The Combustion of the Deadly Squirrel Grill

Post CLXXIX

Here’s the story of smoke, the olden days, and meat.

Most folk wouldn’t enter a room full of smoke with a calm accepting sigh, but then again, most folk aren’t me. Most would argue that’s a good thing because if you were me, something probably would’ve killed you by now. I wouldn’t use the word ‘lucky’ of myself, perhaps ‘fortunate’, or maybe it was that deal I made with that Irish leprechaun when I was a wee laddie. What? Oh, aye, I agree, that’s a ridiculous thing to say. You’re totally right, readers. Should’ve just said ‘leprechaun’ since they’re all Irish. Although I have heard rumours there was once a leprechaun that hailed from Belgium. He had a particular penchant for French waffles…

Nothing was on fire, although the whole scenario was rather like a Looney Tunes cartoon, so it wouldn’t have surprised me in the slightest if there was a fire. You’ve all seen those cartoons. The character leaves a room in perfectly fine working order, exits said room through a swinging door, and comes back, only a moment later, and the whole room is in chaos. In the kitchen. Leave the room. Re-enter one moment later. Smoke. Everywhere. “Oh, this again.” I thought. Could’ve sworn I saw Daffy Duck run passed me…

I had to make dinner. But we didn’t have much food. Well, we had some green stuff but it was rather unappetising. This left me with one terrifying option. The grill. We just got one of these newfangled grill thingamabobs. I hadn’t used it before and although father had given me some instructions, I wasn’t really paying attention. So it’s a top tip for kids reading. Always listen to your parents or your kitchen will get all smoky. Okay, it’s not a ‘fire-fighter’ level safety talk, but that’s because I’m not one. I’d be terrible at that. For a start, I’m not keen on running toward fire. But kudos to those who do.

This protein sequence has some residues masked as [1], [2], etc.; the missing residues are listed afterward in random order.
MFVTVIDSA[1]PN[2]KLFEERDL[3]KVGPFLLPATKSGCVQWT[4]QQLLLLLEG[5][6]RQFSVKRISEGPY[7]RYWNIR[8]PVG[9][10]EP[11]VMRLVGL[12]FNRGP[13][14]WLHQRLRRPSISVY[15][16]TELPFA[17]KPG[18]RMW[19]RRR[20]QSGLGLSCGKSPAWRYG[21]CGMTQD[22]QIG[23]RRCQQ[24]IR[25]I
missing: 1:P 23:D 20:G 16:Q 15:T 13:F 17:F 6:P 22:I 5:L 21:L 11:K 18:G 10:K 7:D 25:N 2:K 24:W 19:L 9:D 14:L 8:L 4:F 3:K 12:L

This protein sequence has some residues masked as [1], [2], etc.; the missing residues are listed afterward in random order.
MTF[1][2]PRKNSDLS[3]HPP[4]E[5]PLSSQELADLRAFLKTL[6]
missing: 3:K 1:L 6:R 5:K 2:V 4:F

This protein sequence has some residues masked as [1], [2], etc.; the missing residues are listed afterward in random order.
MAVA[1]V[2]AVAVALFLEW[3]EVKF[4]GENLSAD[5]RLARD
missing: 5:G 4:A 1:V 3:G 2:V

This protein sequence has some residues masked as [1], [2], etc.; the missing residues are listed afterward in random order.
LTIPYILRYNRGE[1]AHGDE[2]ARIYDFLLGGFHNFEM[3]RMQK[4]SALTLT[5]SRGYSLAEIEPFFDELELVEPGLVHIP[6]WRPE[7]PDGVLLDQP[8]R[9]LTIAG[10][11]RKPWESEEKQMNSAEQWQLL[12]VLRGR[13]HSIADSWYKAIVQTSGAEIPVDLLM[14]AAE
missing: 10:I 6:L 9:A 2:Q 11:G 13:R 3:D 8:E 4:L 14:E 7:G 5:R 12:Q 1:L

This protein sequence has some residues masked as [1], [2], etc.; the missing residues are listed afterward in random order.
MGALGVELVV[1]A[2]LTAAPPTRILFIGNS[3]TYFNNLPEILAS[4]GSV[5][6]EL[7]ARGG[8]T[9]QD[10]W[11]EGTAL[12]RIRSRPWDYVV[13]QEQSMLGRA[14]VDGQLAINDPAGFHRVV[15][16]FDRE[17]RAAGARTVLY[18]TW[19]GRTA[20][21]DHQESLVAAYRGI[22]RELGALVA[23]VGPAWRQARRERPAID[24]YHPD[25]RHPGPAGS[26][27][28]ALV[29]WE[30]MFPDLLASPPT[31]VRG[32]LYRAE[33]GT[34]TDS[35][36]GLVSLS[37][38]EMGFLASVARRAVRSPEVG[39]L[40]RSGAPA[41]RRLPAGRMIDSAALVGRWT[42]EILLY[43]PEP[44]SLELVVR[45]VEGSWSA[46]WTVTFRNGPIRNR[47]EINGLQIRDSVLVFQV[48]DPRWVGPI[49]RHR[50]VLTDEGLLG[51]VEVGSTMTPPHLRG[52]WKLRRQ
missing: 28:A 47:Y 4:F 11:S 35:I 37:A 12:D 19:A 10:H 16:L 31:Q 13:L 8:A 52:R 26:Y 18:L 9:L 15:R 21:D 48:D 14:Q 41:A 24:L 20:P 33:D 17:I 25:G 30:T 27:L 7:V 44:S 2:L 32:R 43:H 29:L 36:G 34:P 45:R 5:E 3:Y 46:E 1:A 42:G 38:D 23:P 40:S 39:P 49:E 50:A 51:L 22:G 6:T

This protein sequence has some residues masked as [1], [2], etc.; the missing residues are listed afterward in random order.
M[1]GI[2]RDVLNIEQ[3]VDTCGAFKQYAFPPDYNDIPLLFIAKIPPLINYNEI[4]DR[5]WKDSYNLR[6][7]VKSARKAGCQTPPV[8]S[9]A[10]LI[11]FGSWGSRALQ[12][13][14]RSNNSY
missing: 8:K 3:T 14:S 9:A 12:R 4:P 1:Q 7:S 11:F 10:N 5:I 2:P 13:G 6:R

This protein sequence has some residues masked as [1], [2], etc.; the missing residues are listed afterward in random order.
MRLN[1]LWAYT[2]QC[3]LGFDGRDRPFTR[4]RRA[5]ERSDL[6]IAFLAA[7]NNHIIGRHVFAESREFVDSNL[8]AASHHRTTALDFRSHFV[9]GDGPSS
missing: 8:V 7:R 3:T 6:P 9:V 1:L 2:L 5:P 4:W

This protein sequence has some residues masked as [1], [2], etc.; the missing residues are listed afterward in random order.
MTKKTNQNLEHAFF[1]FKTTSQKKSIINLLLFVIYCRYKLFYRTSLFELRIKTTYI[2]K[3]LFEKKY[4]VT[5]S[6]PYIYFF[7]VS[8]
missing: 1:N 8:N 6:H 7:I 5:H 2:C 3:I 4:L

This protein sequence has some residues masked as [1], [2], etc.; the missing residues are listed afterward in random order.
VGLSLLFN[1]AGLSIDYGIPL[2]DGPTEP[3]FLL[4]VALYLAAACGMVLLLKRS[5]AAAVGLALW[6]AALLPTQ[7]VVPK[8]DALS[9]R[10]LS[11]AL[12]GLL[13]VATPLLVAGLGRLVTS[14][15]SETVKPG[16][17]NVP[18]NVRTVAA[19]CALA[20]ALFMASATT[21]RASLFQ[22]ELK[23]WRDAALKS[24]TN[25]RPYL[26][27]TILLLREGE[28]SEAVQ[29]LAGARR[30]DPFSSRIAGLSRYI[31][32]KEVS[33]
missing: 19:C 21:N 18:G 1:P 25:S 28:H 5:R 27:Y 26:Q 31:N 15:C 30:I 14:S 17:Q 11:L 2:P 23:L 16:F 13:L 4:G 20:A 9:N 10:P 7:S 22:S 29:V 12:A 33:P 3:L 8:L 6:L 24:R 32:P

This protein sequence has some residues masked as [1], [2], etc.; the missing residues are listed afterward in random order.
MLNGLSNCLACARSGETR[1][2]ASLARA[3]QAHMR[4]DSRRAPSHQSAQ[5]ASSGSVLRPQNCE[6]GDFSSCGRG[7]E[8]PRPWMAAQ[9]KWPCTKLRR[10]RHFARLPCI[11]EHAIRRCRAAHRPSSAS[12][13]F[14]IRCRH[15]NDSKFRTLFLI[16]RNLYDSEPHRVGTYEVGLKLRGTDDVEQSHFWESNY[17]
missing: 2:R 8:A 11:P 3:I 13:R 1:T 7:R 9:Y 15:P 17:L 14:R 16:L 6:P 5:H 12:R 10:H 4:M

I spent much of my time staring at the grill. It’s like some sort of mechanical metal machine thing. About one and a bit foot wide. I don’t know why I hoped the power of staring would guide me to an answer, but I was home alone and damn hungry. It took me a while to get over the staring and thinking stage. Longer than it should’ve done. I even became transfixed by an adorable squirrel outside. Then it hit me! I could kill the squirrel and chuck it in the oven! Ah, no. Awful idea. I don’t have a shotgun for a start. Now I think about it, I wonder if a flying slipper would’ve done the job. Hmm.

I’m not used to doing things for myself, so I had to do some detective work. There were three metal plates. Well, obviously, one goes underneath the contraption. The other, just above, to rest the meat on. The third? Nope, couldn’t figure it out. So I ignored it. And I set it all up, preheat and all that – I was rather proud. I’m doing it ma, I’m doing it!

I periodically lifted up the lid to check on the meat, but it really wasn’t cooking. There was also a persistent niggle that every time I opened the thing, it switched off! ‘Oh, damn!’ I thought. I didn’t put the oil on! Post-haste, apply the oil! I just chucked some over everything. Didn’t go too well. Massive ball of smoke. “JESUS CHRIST!” I mumbled.

It just wasn’t cooking, and I was getting hungrier and hungrier. And you wouldn’t like an Italian when he’s hungry. I decided to leave the machine to its devices and attempt to look for something else. Beans! Just about all we had. Quickly, I scrambled for the tin opener. Hmm, that didn’t go well. It broke. “NOOOO!” As if things couldn’t get any worse, the tasty squirrel had scarpered.